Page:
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Research paper topic: Euthanasia - 992 words
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Euthanasia To Live or Not to Live The beliefs and views of our country are sometimes hypocritical and unjust. We have been educated with the idea that killing people is against our morality as well as our religious beliefs. However, there seems to be some instances when this rule does not apply. If one kills another in self-defense it is considered bravery, if a soldier kills an enemy in war it is considered courageous and honorable. On contrary, relieving a patients pain and desperate suffering by ending a patients life turns out to the human morality.
The decisions that people make are always up for debate by anyone who has an opinion one way or another. The controversial issue of euthanasia has been going on for decades and as of nowadays, there is no end in sight. There are many views on the topic of euthanasia, some believe that decisions should be made of the patients best interest, while others insist that men have the responsibility to prolong others lives. Both sides have their own ideas to base upon, and this contradiction has brought along the topics for discussions. Some people believe that a person with an incurable disease or severe disability that turns life into pain or so burden that a meaningful and desirable existence has ceased, then this person should be allowed to die. Another argument is that the role of the physician is to do whatever is best for their patients. This could turn out to be a case in which a patient awaiting for death soon may be considered for euthanasia.
The job of a physician should always be to help their patient in any way possible. Its the duty as a professional to heal, prolong life, and to reduce suffering. In some extreme cases when every other alternative is hopeless, the best that a physician can do would be to help a person hasten death in order to relieve the unnecessary suffering they would have to go through. Another argument supporting the use of euthanasia is that everyone would benefit if it were legal to show mercy when death becomes preferable over life. With that in mind one must look at the families and loved ones of those who wish to end their extreme suffering. This feeling of helplessness and despair would almost be unimaginable.
Making anyone watch this while hoping for a quick end to his or her loved one's suffering, would be wrong in itself. While the views of many people may be against the use of euthanasia, it sad to say that in all actuality it goes on almost everyday. Many people have heard of doctors who report that they have given heavy doses of morphine to relieve the pain and suffering of patients who are near an inevitable death. While doing this, the doctors know perfectly well what the ending result will be, to hasten death. Somehow this is right, since the goal of this is to ease the pain and not actually to kill the patient.
But would it not also be right to do the very same thing with the goal of hastening death? On the other hand, there are many more people who believe that euthanasia is wrong. The groups that are fighting against the legalization of euthanasia are conservative religious groups, medical associations, and groups concerned with disabilities. The religious groups feel that it is God's place to decide the time and place of a person's death, not your own. They feel that if someone goes against Gods will, they are playing God. In that case on emust then reconsider the use of medication and treatment, because it is God's will for that person to die.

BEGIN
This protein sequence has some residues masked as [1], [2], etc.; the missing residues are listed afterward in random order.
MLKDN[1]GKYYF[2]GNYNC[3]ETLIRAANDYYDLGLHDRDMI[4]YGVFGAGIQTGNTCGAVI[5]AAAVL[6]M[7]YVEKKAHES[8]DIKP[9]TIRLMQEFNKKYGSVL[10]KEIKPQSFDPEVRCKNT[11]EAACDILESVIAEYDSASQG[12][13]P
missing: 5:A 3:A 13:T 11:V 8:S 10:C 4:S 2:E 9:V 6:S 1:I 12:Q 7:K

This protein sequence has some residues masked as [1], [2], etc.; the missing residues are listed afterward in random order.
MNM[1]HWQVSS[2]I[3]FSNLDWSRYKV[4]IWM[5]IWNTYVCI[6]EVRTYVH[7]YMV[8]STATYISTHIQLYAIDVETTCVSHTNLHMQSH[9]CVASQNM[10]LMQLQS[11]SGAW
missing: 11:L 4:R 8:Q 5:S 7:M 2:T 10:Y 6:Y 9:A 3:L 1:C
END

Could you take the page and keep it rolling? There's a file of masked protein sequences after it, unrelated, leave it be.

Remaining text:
Anyone who makes this claim from a religious point of view must state when human action is supposed to encroach on divine power. The Medical associations have their own arguments against euthanasia. They believe that the Hippocratic Oath expressly forbids the giving of deadly medicine to anyone for any reason. Although the American Medical Association has condemned physician-assisted suicide as an unethical practice, the majority of doctors in some areas are in favor of this practice in extreme circumstances. They also agrees that in some cases a misdiagnosis could occur or a possible cure could be found.
In this case, the physician would want to extend their patient's life as long as possible. Another argument is that doctors might consider euthanasia as an alternative, thus becomes less obligated in doing their best in prolonging patients life. For the groups concerned with the disabled, theyre afraid that as euthanasia becomes more common, doctors might eventually allow the killing of the handicapped or even the elderly. These concerned people think that without serious awareness, problems may arise sooner or later. These three groups have come up with there own defenses regarding the banning of euthanasia.
Other people who are also against assisted suicide have their own beliefs on the matter. Some people believe that regardless of the justification one may have, no one has the right to take away others live through active or passive practice of euthanasia. The emotional effects including depression, guilt, and some other results could last for years. How, then, would it justify for a person assisting suicide to be burdened with painful distress? At this point in time, the debate on the issue of euthanasia is ongoing, and will continue to be as long as people stand by their own personal beliefs. If a patient wishes to end his or her own life with the help of another person, no one can judge them for choosing one way or another not knowing exactly what they are going through. Yet, if someone does choose to die, this person must determine if it is fair and just to ask someone to do such a life-altering task, while possibly causing serious emotional damage to all of the people around them.
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